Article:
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INTEGRATED MEDIA PRODUCTION 1 FOR NON-MAJORS
EMED 1015 – 48602: (Monday 6-8:50 p.m.)
Breadth of Knowledge Areas: CM Effective Communication, CT Critical Thinking, IL Information Literacy, TI Technology & Innovation
Media convergence is a vital component of our new media culture. In new media there is a melding of production, design and message with user-experience. Integrated Media Production I is an introductory course - the first of a two-course sequence within the E-Media major at CCM - that provides students with a theoretical and practical foundation in the intersecting worlds of digital media production, content development, and new media design. This course is an overview of concepts and processes in convergent media production.
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MEDIA IN YOUR LIFE FOR NON-MAJORS
EMED 1011 – 48598: (Monday/Wednesday/Friday 10:10-11:05 a.m.)
Breadth of Knowledge Areas: CM Effective Communication, CT Critical Thinking, IL Information Literacy, KI Knowledge Integration, SR Social Responsibility, TI Technology & Innovation, First Year Experience
Did you know that the typical American spends about 11 hours a day consuming media? Think about that for a moment. How long is a typical workday? How many hours a night do you sleep? Could it be, based upon time usage alone, that media consumption is the most important activity in our lives? Whether those comments frighten you or inspire you, the fact remains that the media industry plays an enormously important role in our individual lives, is vital to the success of every major industry and is foundational to the effective functioning of our representative democracy. Would you like to possess a more sophisticated understanding of the media production process and its artistic and theoretical underpinnings? Wouldn't you like to know more about the latest digital production tools? Do you think you might want to pursue a media career? If you answered "yes" to any one of these questions, then "The Media in Your Life" is exactly the right course for you.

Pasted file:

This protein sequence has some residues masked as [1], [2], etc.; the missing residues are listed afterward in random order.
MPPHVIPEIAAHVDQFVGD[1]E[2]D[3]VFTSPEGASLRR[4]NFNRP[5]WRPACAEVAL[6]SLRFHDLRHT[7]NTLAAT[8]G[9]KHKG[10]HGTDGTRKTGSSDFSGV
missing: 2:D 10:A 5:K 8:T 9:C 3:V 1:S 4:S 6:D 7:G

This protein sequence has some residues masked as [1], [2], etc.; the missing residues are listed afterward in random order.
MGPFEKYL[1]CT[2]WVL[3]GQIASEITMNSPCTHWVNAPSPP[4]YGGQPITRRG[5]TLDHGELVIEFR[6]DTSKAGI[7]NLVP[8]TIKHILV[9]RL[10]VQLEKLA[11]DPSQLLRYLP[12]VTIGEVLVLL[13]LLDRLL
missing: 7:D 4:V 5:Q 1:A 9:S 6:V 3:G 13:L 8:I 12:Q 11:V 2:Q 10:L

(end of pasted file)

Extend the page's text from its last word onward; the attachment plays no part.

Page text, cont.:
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THE EVOLUTION OF THE TELEVISION COMEDY
EMED 1050 – 48603: (Wednesday 6-8:50 p.m.)
Breadth of Knowledge Areas: CM Effective Communication, CT Critical Thinking, IL Information Literacy, KI Knowledge Integration, SR Social Responsibility, FA Fine Arts, HU Humanities
Through lectures and screenings of classic scenes and episodes, students will explore the American television comedy as a significant form of storytelling; as a uniquely elastic form of expression and contemporary critique; and as an exceptionally creative and influential art. The course includes investigation into comedy and sitcom style and structure, as well as historical and societal context and impact. Students will be guided in the development of aesthetic criteria for critical examination. This course is focused in the historical and cultural development of television comedies from their pre-TV origins to their contemporary manifestations. Students will develop the strategies for reading media properly while also investigating the historical, literary, cultural, and aesthetic contributions of television to 20th and 21st century art forms.
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Registration Info

UC students can register online at webapps2.uc.edu/ScheduleOfClasses.